What ‘fresh’ means in this day and age
The 14th-century poem “Sir Gawain and the Green Knight” has a lavish description of a Christmas feast in King Arthur’s court. The anonymous poet goes into raptures about the splendor and variety of the food, but mentions only one specific item: “Plenty of fresh meat” — so much meat that it was hard to find space on the table. Clearly, it was the highlight of the feast.
Indeed, for many centuries after the poem was written, Christmas was the only season when meat was plentiful. Farmers slaughtered many animals in late fall because they could not easily feed them through the winter. During the rest of the year, meat would have been salted or smoked, or entirely unavailable — certainly to poorer people — so fresh meat was greeted rapturously.
Seven centuries later the adjective “fresh” still signals good things about food. What menu doesn’t note that its breakfast includes fresh juice and farm-fresh eggs; its salad is composed of fresh greens; its fish is fresh from the ocean?
At Thanksgiving, supermarkets warn us that fresh turkeys are better than frozen (and pricier). We’re told children need fresh milk and that eating lots of fresh fruit and vegetables is the way to health and slimness.
The assumption is that we know what fresh means. However, as Susanne Freidberg points out in the introduction to her book “Fresh: A Perishable History,” the Food and Drug Administration discovered it could not easily define it. Some of the problems it encountered when trying to regulate its application to food is that pasteurized milk is considered fresh because we expect milk to be pasteurized (and it is difficult to buy raw milk), but pasteurized juice is not considered fresh. Waxed or irradiated fruit is still considered fresh, even though waxing and irradiation extend its life span by months. Weeks-old food can be called fresh if it has been constantly refrigerated. Even canned crabmeat can legally be called fresh because many people have no access to fresh crabmeat.
Despite these varied uses, “fresh” remains a potent word in our current phase of culinary history. For excellent reasons, cooks and food experts are emphasizing the taste and healthfulness of locally grown and, therefore, fresh foods. Their advice is the more appealing because economists and environmentalists point to the vast expense of energy involved in shipping food thousands of miles from where it’s grown to where it is pur- chased and consumed. All this has led to a new word, “locavore,” to describe those who chose to eat only foods from local producers — often defined as those within a 100 miles.
Ironically, though, the foods from distant places that locavores shun reach us courtesy of technologies developed to get fresh food to people who would not otherwise have it — notably town dwellers of 19th-and early 20th-century America and Europe. Refrigeration was the earliest of all these technologies.
Charles Tellier, the French engineer who invented the first use- ful refrigeration procedures, had immense trouble persuading his countrymen and other Europeans that refrigeration was even faintly useful, since most of them shopped for food daily, usually buying no more than they would eat that day.
But in America, and especially in Britain, his efforts were welcomed. One reason is that, historically, the British had been great meat eaters — as that feast in “Sir Gawain and the Green Knight” shows. Britain had also been the first country to industrialize, so its large population mostly lived in towns and had lit- tle opportunity to buy meat from local farms. Refrigerated meat was soon accepted by the working class, and vast fleets of refrigerated ships kept them supplied with beef from the United States, Argentina and Australia. Similarly, in America, refrigeration railroad cars were bringing beef from the plains to the cities. Eventually, refrigeration made it possible to preserve eggs, fruit and vegetables for months at a time. Fish is more perishable and must be kept chilled the old way — on ice.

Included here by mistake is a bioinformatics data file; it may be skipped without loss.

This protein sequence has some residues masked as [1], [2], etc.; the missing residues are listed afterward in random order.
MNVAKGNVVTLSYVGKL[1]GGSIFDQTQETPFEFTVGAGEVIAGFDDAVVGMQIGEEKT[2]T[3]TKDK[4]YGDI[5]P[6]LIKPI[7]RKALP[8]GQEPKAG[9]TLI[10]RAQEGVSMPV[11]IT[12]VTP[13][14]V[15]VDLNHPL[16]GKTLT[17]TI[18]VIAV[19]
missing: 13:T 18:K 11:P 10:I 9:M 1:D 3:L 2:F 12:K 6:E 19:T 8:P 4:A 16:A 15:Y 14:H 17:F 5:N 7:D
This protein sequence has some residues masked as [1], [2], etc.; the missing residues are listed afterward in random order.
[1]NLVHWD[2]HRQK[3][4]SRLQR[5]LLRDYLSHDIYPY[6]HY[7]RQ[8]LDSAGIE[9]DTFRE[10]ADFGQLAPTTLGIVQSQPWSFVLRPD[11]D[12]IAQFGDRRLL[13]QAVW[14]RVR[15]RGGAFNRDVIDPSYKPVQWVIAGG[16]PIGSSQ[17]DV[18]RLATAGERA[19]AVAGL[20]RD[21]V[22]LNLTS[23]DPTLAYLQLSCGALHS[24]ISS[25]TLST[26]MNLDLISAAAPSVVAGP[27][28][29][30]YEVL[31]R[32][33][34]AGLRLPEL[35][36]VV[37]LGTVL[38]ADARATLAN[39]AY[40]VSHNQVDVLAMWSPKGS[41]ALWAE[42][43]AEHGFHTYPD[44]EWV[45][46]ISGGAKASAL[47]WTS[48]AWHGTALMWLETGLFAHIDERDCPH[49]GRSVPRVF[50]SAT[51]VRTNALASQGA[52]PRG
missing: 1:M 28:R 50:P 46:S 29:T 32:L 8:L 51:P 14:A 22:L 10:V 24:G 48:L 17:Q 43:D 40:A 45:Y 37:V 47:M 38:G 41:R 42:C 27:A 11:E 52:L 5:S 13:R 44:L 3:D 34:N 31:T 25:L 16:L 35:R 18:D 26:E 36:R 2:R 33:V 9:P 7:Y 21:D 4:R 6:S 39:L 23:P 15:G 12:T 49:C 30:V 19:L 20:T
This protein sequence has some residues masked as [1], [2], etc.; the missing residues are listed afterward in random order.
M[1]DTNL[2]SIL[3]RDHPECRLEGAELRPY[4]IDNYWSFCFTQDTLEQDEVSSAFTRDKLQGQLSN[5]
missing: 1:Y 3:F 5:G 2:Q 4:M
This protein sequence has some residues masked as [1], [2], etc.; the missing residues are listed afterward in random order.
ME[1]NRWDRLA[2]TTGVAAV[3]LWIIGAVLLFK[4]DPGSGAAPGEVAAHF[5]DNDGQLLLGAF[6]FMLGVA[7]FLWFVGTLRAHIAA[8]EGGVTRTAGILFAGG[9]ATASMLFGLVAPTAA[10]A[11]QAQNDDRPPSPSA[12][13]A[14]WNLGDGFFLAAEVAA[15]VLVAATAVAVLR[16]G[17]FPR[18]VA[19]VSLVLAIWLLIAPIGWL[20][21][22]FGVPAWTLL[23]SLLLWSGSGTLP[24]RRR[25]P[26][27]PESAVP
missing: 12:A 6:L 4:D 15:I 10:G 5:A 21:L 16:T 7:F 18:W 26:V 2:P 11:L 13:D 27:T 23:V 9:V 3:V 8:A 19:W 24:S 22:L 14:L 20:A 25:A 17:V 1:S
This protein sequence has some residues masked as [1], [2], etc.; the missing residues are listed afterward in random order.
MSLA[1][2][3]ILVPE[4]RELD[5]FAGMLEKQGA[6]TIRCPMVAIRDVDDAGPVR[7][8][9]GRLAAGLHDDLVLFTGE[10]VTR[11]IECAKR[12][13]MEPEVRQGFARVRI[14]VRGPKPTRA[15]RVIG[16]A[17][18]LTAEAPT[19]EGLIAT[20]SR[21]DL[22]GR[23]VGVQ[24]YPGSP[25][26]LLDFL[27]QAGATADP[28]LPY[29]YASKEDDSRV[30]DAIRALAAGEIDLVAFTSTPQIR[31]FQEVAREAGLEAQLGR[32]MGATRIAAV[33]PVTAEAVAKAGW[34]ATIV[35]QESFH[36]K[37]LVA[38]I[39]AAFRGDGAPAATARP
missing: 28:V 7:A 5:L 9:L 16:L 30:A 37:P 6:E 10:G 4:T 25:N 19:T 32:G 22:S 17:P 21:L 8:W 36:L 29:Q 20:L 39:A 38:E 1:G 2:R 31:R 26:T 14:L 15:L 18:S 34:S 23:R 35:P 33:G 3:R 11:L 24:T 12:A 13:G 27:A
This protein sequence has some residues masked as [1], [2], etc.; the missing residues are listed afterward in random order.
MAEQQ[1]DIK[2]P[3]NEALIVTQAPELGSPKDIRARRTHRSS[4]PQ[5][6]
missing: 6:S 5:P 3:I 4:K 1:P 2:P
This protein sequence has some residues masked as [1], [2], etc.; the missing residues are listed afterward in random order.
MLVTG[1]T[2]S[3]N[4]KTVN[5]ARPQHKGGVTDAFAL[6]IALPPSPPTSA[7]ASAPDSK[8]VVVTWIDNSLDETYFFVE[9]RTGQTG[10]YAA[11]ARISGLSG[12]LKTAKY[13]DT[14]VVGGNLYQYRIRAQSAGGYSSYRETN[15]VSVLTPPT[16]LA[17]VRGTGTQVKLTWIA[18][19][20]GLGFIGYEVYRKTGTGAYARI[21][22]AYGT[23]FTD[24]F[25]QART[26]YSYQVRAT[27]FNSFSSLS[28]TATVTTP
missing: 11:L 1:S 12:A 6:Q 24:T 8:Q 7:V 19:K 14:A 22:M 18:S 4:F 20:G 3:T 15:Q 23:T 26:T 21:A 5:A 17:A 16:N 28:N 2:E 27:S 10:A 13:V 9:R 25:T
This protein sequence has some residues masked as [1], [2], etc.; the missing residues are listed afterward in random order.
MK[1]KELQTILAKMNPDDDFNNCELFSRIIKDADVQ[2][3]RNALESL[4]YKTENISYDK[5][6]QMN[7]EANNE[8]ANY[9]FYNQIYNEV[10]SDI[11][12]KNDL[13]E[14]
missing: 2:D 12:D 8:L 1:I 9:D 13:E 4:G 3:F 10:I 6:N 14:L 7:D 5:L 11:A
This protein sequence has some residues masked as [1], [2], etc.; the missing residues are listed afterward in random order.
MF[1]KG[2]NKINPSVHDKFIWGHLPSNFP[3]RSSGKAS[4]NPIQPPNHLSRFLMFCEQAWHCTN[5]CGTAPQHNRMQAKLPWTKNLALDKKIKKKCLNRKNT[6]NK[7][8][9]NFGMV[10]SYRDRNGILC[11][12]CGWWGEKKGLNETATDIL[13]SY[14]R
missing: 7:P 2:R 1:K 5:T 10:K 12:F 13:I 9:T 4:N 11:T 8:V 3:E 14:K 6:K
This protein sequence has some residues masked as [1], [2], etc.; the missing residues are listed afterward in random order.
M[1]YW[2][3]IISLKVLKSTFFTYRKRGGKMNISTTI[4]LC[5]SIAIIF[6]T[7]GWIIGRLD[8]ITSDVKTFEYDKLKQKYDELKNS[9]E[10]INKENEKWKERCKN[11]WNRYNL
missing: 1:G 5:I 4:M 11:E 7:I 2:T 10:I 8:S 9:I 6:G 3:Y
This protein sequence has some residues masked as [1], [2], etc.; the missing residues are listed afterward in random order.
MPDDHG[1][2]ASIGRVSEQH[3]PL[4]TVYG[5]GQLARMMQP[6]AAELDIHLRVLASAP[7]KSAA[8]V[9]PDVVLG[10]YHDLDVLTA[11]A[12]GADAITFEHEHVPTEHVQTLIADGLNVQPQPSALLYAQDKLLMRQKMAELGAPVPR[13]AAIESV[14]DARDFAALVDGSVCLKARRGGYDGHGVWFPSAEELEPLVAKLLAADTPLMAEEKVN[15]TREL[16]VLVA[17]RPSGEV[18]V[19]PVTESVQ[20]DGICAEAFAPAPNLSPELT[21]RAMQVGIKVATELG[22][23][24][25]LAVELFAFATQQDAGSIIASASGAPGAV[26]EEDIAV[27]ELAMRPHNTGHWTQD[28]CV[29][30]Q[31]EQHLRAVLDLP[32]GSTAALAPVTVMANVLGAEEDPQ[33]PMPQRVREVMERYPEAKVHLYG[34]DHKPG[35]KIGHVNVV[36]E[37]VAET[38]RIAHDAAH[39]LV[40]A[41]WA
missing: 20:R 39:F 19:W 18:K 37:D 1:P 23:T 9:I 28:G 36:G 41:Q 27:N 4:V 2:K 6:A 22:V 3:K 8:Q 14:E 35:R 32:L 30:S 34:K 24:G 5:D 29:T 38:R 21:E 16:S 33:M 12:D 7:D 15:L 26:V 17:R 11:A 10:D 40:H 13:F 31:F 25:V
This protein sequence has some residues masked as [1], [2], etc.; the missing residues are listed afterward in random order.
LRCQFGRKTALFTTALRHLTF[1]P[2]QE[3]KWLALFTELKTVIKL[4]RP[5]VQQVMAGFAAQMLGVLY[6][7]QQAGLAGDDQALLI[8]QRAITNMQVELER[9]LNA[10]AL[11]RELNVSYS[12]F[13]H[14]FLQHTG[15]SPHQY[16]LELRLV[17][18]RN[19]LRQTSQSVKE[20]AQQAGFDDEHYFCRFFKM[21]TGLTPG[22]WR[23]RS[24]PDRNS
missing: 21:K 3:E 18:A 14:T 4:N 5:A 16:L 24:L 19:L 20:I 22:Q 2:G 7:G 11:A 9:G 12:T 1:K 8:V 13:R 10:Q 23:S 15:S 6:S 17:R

Numerous new technologies — including irradiation, genetic modification, fish farming, the selective breeding of animals and poultry and the creation of vast agribusinesses — now also help supply us with “fresh” food of almost every kind at almost every time. Ms. Freidberg traces the history of these technologies, and even more important, explores their linked effects, not only in America, but also in less developed countries. In these countries, farmers labor at growing out-of-season vegetables, and factories prepare fish and seafood for American and European markets.
Clearly, many of the effects on people and animals are undesirable, even disastrous. Ms. Freidberg neither ignores these problems nor thumps the table about them. She writes lucidly and marshals her facts so they strike with impact. She sees fresh food as a system on which businesses, farmers, shippers and each of us depend. The system works to provide many benefits, not least of them plentiful and varied food. But should the system be changed?
Few can read this thought-provoking book without thinking that although the benefits of modern food production are real, they are bought at an extravagant price. We could, if we tried, be more sensible in our demands on farmers, more resistant to the lures of advertisers, more thoughtful about the origins of our food, and more alert to the effects food production has on the environment and the people who produce it. Ms. Freidberg’s book is a good place to start because it unravels the tangle of science and economics that puts food on our tables. Readers will find that the word “fresh” will never be quite the same again.
Claire Hopley is a writer and critic in Amherst, Mass.